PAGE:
The Big Autumn Tidy Up

30 September 2014 | Posted in Gardening by The Marshalls Family

Compost BinDead cabbage leavesThe Big Autumn Tidy Up

At this time of year there isn't too much to do in the garden but both you and your garden will benefit from a bit of a tidy up. Check over the vegetable patch and remove any yellow or dead leaves from overwintering brassica plants, these can provide a safe haven and hiding place for slugs and other pests and it goes without saying that they should all be added to the compost heap. A compost heap is an absolute must for gardeners and is the ultimate in re-cycling for plant debris, weeds and kitchen waste.

That said, I am not suggesting that every fallen leaf and dead stem should be surgically removed from your garden, it isn't just your garden, it is also home to a multitude of wildlife. After all nobody clears all the dead leaves and plants from the countryside and woodlands, a certain amount of leaves and debris is part of the natural cycle of a healthy soil and garden as well as providing a home for overwintering creatures such as ladybirds, frogs and toads.

If your compost heap has some well rotted material in the bottom then make good use of it and spread it over your vegetable plot and borders, don't bother to dig it in, the worms will do most of that for you. Winter digging is a thing of the past in my garden I just give it a very light fork over in spring before planting to loosen any weeds and otherwise leave it alone.  Soil is a living thing with its own eco-system and by far the best way to help it over is to just leave it alone with its winter mulch of compost which will nourish and care for it until spring.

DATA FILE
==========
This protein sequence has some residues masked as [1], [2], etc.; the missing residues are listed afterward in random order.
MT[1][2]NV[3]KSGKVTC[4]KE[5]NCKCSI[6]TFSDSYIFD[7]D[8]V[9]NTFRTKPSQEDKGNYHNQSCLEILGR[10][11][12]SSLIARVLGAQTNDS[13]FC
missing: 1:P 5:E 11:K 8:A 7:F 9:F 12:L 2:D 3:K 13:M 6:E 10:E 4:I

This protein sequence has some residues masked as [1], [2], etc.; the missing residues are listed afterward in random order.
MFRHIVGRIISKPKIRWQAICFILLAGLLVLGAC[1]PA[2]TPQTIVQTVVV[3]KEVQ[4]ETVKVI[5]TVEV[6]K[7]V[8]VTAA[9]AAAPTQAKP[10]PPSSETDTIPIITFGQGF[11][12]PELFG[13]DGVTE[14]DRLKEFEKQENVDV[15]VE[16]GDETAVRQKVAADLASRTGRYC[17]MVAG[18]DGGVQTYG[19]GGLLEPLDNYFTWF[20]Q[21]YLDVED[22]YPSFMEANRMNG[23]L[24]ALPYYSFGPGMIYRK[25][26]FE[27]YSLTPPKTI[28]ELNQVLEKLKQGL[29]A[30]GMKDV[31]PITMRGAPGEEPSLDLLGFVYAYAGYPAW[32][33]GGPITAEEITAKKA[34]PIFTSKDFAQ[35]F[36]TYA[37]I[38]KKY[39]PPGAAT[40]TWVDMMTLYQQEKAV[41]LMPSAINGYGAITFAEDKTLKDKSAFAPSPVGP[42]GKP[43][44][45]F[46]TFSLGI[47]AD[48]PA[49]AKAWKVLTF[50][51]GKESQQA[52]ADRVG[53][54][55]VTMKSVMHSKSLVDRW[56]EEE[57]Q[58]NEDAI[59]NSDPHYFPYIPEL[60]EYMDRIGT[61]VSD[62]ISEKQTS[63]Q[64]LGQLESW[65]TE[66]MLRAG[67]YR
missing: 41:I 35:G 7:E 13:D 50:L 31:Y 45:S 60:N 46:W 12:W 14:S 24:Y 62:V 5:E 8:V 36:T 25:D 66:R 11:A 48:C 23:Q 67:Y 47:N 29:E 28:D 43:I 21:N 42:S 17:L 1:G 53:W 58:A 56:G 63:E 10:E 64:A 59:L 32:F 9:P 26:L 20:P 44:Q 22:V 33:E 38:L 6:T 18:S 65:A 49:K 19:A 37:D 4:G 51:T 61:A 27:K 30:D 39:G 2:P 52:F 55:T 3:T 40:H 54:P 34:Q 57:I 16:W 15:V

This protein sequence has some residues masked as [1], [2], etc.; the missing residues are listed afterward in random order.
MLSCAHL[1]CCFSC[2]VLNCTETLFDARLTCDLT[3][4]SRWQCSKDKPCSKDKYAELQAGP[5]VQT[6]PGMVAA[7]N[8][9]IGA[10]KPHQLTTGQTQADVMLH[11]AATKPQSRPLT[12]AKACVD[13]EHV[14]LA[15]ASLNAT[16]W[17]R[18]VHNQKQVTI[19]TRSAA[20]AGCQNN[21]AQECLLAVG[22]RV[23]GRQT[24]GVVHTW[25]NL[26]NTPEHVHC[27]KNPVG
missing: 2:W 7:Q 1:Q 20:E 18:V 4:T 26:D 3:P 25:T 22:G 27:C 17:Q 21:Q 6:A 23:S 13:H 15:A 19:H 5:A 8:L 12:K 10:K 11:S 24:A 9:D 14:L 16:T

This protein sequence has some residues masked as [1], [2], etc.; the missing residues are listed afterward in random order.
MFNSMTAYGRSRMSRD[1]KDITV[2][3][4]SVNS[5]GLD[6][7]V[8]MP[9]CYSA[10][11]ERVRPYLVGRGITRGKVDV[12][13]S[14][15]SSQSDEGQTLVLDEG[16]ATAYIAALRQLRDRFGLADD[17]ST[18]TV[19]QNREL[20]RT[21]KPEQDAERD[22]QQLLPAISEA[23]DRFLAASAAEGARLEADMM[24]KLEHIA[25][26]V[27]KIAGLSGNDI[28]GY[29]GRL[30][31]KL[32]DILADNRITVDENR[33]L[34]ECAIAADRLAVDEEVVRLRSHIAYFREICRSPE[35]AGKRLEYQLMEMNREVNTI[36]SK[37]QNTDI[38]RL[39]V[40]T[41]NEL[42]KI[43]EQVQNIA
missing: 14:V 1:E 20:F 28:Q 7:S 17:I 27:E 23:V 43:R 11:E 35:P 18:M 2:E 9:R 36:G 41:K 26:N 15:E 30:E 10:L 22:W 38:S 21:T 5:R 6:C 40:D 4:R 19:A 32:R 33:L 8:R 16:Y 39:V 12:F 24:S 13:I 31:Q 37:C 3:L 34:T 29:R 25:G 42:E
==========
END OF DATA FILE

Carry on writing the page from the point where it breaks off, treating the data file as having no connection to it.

If your compost heap hasn't got much useable material yet give it a good turn over before adding any new stuff. A compost heap is a complex mix of living organisms all working together to break down your waste into lovely crumbly humus to bring life to your soil. To do this it needs oxygen and turning your heap regularly will loosen, aerate and distribute healthy micro-organisms throughout the heap to give it a boost, it also needs water so make sure it isn't over dry, a slightly moist (not soggy) heap works best.

Clear out the greenhouse too, if yours is like mine it will be an untidy mess! There are bits of plant debris and spilt compost, old pots and trays and all manner of other stuff that need a thorough tidy up and clean. If it's done now you will be able to make the most of early spring next year and get on with sowing and planting instead of cleaning the greenhouse before you can start!

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